Vaccines are the best protection against many infectious diseases including measles, polio, tetanus, chicken pox and influenza.  They have improved the health of infants, children and teens in the United States.  Unfortunately, outbreaks of disease that are prevented by vaccines still occur in the United States, largely due to some people not getting all recommended vaccines.

Vaccines work by preparing your immune system with the tools it needs to fight disease.  Vaccines are not just for children – they are also for adults.   Talk with your doctor to see which vaccines you and your family need.

1. Myth: You can get a disease from a vaccine

Most vaccines are actually a killed version of the virus or bacteria, so it is not possible to get the disease from the vaccine. The killed version of the virus gives your body antigens, which are proteins used to make antibodies that can fight off the disease.
A few vaccines have live organisms such as the chicken pox (varicella)  vaccine, which can lead to a mild case of the disease.  A child may have a rash but only with a few spots.  Generally though live vaccines are well tolerated.

2. Myth: vaccines cause many harmful side effects

Vaccines are actually very safe. They go through years of careful testing to make sure they are safe and effective.  Just like any medication, after they are approved, vaccines are monitored for safety. Side effects from vaccines are usually minor and temporary like a sore arm or redness at the injection site that only last a few days.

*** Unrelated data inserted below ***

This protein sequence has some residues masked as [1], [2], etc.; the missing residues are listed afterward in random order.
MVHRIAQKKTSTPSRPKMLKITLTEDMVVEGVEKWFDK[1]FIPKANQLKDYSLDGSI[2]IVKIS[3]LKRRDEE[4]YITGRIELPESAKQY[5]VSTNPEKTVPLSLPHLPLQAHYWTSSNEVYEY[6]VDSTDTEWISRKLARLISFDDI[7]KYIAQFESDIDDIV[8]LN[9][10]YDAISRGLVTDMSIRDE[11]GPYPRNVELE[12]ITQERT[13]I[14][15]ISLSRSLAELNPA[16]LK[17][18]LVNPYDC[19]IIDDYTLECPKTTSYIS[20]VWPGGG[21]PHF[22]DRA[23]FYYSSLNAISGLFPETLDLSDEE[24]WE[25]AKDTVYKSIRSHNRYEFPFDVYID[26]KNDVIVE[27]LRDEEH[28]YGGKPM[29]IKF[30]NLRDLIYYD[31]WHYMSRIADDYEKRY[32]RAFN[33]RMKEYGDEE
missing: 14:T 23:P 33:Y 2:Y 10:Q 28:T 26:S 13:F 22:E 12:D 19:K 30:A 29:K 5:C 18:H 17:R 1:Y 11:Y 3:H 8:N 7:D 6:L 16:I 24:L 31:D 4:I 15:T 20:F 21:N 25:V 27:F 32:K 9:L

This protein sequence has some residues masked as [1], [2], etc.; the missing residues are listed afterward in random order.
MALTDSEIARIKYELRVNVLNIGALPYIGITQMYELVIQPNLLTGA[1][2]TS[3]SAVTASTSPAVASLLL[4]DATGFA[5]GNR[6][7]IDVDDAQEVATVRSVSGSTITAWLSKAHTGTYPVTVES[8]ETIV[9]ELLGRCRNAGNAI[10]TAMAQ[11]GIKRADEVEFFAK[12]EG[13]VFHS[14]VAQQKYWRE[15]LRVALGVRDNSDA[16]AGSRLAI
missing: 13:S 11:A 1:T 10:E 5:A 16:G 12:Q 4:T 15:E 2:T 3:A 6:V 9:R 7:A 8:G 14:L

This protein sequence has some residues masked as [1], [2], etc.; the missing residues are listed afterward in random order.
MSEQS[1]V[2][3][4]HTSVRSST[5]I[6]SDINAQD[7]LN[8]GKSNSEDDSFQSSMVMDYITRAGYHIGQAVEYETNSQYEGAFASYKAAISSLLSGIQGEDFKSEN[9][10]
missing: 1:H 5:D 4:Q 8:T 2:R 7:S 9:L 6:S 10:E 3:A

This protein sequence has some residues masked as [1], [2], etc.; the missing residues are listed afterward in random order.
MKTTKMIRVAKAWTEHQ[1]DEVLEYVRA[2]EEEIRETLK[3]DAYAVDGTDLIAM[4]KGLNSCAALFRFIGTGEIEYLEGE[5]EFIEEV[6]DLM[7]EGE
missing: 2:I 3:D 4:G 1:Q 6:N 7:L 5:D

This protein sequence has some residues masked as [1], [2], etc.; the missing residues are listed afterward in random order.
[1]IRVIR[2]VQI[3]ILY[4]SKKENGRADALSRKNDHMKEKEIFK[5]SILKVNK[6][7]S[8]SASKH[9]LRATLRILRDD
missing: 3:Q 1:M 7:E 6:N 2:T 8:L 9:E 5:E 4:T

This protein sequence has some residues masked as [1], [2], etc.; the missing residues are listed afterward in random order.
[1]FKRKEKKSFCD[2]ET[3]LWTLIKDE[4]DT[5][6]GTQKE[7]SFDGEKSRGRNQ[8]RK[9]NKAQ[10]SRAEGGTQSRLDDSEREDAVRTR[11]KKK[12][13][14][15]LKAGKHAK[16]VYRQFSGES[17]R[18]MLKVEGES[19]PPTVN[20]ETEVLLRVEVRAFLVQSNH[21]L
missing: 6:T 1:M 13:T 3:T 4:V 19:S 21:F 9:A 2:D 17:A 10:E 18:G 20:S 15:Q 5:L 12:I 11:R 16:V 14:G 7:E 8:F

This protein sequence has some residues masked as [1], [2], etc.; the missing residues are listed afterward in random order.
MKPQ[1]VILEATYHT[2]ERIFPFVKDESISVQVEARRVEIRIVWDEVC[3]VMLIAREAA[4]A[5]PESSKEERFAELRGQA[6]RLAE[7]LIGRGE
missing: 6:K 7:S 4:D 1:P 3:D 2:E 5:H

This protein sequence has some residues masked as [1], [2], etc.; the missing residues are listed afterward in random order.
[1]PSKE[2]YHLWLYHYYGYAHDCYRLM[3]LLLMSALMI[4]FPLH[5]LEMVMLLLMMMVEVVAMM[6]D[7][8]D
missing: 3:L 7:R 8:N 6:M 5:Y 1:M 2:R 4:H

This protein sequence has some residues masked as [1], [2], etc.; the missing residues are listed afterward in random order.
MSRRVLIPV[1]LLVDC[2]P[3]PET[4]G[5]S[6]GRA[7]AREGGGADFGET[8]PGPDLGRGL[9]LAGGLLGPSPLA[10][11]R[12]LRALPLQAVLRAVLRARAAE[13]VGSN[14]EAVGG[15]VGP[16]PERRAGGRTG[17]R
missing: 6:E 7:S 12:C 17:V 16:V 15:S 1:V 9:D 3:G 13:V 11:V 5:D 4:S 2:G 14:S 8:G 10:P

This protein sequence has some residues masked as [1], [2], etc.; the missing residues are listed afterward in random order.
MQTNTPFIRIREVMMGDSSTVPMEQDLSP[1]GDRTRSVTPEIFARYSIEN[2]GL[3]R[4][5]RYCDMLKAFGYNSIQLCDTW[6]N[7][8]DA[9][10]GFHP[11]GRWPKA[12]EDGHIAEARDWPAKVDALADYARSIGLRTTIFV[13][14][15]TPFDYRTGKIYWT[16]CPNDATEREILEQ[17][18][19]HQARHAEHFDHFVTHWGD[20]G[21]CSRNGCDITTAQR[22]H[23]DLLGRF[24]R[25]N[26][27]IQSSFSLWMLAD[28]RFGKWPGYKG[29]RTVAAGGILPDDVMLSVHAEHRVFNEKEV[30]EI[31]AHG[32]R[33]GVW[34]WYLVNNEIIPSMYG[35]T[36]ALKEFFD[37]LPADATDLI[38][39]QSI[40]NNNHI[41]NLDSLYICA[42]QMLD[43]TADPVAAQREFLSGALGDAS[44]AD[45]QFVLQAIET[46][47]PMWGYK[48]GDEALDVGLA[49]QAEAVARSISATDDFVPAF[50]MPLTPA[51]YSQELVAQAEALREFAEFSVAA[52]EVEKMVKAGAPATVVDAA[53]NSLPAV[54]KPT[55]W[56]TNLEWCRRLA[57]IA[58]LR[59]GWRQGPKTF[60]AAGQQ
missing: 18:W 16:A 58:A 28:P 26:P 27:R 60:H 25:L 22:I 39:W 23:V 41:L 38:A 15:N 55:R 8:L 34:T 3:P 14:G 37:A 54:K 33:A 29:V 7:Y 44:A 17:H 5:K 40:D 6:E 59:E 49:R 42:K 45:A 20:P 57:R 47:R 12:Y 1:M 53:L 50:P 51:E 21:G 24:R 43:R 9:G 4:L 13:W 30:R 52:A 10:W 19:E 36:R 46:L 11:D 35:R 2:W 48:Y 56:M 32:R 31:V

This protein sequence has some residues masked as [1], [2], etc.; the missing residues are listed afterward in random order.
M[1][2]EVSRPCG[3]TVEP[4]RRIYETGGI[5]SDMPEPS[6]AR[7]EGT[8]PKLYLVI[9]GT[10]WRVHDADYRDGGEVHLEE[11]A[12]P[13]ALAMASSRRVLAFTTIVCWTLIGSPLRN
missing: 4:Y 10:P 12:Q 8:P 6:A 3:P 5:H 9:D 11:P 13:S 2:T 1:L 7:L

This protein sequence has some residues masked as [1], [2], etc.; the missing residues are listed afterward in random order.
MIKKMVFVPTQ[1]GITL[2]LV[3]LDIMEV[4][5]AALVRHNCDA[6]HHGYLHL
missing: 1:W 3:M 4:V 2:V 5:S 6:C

3. Myth: vaccines don’t prevent disease

Vaccines protect you from disease in a similar way your body builds protection during a natural infection. When a vaccine enters the body, it releases antigens from the disease that allows your body to build the tools it needs to fight it without actually getting the disease. This makes vaccines the most powerful tool to prevent disease.

4. Myth: diseases are a part of childhood. It is better to get the disease than become immune through vaccines

Vaccines protect children and adults from diseases that can be life-threatening or have serious complications. Before vaccines, many children died from diseases that can now be prevented by vaccines. For example, 226,000 people are hospitalized from flu complications each year and 36,000 people die from the flu annually. It is safer and more effective to prevent a disease than to treat it.

5. Myth: vaccines cause Autism

Vaccines do not cause autism and vaccine ingredients do not cause autism. Doctors and scientists have studied vaccine safety and consistently found no links between vaccines and autism.
If you have question about vaccines for you or you loved ones, talk to a primary care physician. Call 212-206-2755 to schedule an appointment with a primary care physician at Union Health Center.